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McLaren yet to unlock car's potential, says Button
Button said there was plenty of work to be done at next week's final test in Barcelona after the Briton had less track time than he had hoped for on Thursday.
London: McLaren have yet to unlock the potential of their new Formula One car with the start of the season looming, according to Jenson Button. The 2009 world champion told Sky Sports television that there was plenty of work to be done at next week's final test in Barcelona after the Briton had less track time than he had hoped for on Thursday.
"It's been a very difficult few test days for me in terms of mileage," he said. "It's been very tricky to understand where the car is: at times the car feels good, at other times it doesn't. And a lot of that is basically understanding the car that we have and making sure it's working as we expect it to be working.
"I really am looking forward to a good test next week in Barcelona because I don't feel we've been able to do enough to really understand the car and where we are with the car," Button added. The season starts in Melbourne, Australia, on March 17. Button had similar problems last year, even within the space of a race weekend when the car would look very quick in practice and then be strangely off the pace in qualifying.
The Briton, who won the opening race in Australia last year as well as the season finale in Brazil, said the new Pirelli tyres were another problem with high degradation after just a handful of laps. "You have to throw a lot of new tyres at it and we don't have that many. So it's difficult to do set-up work and comparisons," Button said.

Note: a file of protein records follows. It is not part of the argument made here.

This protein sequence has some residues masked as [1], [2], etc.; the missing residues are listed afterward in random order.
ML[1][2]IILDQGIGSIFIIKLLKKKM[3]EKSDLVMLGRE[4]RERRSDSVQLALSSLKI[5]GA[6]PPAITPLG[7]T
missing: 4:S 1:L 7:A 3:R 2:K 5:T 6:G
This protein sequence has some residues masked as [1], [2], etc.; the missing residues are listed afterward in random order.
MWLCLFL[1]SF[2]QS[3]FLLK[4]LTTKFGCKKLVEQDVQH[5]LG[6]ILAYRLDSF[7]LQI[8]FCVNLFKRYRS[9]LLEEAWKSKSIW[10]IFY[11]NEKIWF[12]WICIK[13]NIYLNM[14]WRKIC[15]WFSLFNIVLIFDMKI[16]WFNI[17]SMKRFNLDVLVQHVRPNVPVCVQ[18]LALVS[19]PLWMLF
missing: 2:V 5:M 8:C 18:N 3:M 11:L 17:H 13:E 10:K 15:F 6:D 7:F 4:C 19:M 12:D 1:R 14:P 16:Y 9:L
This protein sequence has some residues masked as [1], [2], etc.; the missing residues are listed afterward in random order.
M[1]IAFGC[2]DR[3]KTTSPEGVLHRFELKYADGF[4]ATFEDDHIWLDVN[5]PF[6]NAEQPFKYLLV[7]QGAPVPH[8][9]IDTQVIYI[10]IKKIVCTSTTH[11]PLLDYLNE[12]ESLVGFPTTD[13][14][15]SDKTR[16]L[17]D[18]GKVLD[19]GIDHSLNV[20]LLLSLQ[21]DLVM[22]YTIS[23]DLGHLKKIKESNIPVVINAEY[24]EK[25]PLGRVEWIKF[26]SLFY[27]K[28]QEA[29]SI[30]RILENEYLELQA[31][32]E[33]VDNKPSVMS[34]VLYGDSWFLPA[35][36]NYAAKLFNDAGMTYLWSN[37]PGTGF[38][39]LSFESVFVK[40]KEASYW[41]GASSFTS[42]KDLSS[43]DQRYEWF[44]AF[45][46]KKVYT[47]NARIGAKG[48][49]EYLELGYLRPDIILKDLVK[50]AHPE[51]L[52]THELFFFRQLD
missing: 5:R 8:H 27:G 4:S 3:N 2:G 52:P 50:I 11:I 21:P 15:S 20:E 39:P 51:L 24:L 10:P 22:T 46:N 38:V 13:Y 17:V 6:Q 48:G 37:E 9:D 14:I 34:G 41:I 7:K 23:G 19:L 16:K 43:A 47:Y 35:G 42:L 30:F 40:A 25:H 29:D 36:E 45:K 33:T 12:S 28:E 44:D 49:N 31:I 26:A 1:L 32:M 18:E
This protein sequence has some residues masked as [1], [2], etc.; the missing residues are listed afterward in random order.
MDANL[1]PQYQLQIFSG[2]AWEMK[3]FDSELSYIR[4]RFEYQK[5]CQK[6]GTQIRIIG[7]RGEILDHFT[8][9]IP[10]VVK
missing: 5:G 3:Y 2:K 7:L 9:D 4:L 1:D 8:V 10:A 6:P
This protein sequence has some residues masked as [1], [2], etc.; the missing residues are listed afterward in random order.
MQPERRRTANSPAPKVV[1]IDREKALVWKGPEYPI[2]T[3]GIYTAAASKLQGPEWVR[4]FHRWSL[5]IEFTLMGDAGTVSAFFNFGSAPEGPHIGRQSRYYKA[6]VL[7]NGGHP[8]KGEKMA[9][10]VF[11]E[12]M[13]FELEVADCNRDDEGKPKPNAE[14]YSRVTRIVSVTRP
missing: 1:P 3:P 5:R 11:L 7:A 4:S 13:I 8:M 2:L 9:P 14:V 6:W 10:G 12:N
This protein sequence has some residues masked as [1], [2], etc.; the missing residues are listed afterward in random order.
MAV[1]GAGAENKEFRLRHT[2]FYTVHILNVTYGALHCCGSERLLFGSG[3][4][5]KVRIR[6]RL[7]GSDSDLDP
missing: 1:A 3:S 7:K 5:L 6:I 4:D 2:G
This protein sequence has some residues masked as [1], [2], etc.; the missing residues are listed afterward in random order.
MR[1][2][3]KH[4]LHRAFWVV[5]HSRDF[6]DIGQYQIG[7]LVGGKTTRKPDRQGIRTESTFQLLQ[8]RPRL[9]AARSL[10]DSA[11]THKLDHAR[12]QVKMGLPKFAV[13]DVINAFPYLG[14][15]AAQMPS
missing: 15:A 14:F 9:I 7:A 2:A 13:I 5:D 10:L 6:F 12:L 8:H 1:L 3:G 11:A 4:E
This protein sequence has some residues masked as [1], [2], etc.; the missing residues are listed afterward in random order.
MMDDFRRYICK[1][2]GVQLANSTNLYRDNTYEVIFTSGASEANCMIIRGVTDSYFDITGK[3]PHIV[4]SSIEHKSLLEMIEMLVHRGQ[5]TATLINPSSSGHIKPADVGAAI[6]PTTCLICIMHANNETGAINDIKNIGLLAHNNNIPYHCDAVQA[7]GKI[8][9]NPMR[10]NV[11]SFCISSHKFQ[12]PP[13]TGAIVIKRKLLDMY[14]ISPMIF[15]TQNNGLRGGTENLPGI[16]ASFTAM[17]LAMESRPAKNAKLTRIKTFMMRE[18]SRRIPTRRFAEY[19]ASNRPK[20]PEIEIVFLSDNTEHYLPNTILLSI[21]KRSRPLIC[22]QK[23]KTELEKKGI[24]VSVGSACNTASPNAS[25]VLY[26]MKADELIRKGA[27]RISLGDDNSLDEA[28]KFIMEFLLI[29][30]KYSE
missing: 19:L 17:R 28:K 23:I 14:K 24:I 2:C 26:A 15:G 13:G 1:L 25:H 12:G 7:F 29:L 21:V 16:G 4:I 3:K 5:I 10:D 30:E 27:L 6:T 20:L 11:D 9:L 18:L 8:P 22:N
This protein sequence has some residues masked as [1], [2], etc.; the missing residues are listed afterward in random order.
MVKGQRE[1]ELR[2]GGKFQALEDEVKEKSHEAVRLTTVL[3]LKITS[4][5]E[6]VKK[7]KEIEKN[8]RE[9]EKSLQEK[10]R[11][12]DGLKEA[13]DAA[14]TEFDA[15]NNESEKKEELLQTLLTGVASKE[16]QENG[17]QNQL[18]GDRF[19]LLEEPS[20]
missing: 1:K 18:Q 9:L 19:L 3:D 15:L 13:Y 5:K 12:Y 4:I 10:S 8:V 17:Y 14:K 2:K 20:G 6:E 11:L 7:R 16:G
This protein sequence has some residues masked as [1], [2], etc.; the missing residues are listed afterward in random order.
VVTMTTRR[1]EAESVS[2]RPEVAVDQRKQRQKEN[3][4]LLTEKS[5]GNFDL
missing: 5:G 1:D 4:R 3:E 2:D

"I think we have a good base. If we can extract the best out of the car I think it is a good car. It's just that at the moment I don't think we're doing that." Button was only seventh fastest on Thursday, completing 71 laps, a day after his new Mexican team mate Sergio Perez had been quickest. Perez, who managed to make his tyres last longer than most with Sauber last season, was also disconcerted by how quickly the performance of the new Pirelli rubber wore off.
"It's extreme... and it's a big surprise," he said. "Normally we see in winter testing a lot of degradation but never this much." "I definitely hope it changes because if we see this situation in Melbourne we are going to need something like seven or 10 stops to manage the race," added the youngster. "Once you do one lap you start fighting degradation so it is difficult to learn anything from your car or from your balance."
Pirelli have introduced a new range of structures and compounds this season with the aim of producing more exciting racing and ensuring more pitstops. The McLaren drivers were not the only ones expressing concern about the tyres. Frenchman Romain Grosjean, at Lotus, said they would be a challenge. "The tyres degrade a lot, I think in the first stint I came on to the radio on lap two saying 'The tyres are dead' but I had 66 laps to do so you try to do your best," he said after carrying out a race simulation.
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